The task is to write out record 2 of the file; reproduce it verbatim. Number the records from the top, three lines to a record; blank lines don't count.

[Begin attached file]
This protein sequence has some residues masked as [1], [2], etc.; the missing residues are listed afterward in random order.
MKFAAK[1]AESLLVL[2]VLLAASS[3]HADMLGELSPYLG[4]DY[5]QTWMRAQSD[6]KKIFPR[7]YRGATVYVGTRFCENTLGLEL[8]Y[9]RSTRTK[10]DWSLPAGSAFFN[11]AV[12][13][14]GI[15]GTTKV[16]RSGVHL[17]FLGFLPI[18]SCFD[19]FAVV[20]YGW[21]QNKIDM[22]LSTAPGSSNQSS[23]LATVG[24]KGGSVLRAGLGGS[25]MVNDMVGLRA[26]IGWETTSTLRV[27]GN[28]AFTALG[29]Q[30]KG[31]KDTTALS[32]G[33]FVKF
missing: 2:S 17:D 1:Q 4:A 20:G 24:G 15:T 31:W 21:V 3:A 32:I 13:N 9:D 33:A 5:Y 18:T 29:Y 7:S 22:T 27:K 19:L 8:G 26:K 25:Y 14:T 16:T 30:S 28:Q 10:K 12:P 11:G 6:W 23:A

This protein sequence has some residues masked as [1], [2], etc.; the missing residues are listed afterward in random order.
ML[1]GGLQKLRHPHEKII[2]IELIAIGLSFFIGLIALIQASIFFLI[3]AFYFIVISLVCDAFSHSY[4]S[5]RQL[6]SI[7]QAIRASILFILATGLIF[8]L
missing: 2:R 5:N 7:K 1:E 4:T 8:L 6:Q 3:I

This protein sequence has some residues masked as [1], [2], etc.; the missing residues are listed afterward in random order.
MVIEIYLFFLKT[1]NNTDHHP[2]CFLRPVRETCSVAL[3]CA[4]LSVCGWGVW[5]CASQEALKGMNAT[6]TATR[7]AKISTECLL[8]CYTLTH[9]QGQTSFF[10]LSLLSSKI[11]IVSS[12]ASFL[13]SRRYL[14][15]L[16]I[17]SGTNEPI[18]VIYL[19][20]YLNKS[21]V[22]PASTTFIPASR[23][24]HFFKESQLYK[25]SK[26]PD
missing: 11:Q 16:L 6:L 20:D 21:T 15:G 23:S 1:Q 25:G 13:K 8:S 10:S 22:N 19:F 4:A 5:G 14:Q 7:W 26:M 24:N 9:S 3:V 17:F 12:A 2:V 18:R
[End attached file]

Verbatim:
This protein sequence has some residues masked as [1], [2], etc.; the missing residues are listed afterward in random order.
ML[1]GGLQKLRHPHEKII[2]IELIAIGLSFFIGLIALIQASIFFLI[3]AFYFIVISLVCDAFSHSY[4]S[5]RQL[6]SI[7]QAIRASILFILATGLIF[8]L
missing: 2:R 5:N 7:K 1:E 4:T 8:L 6:Q 3:I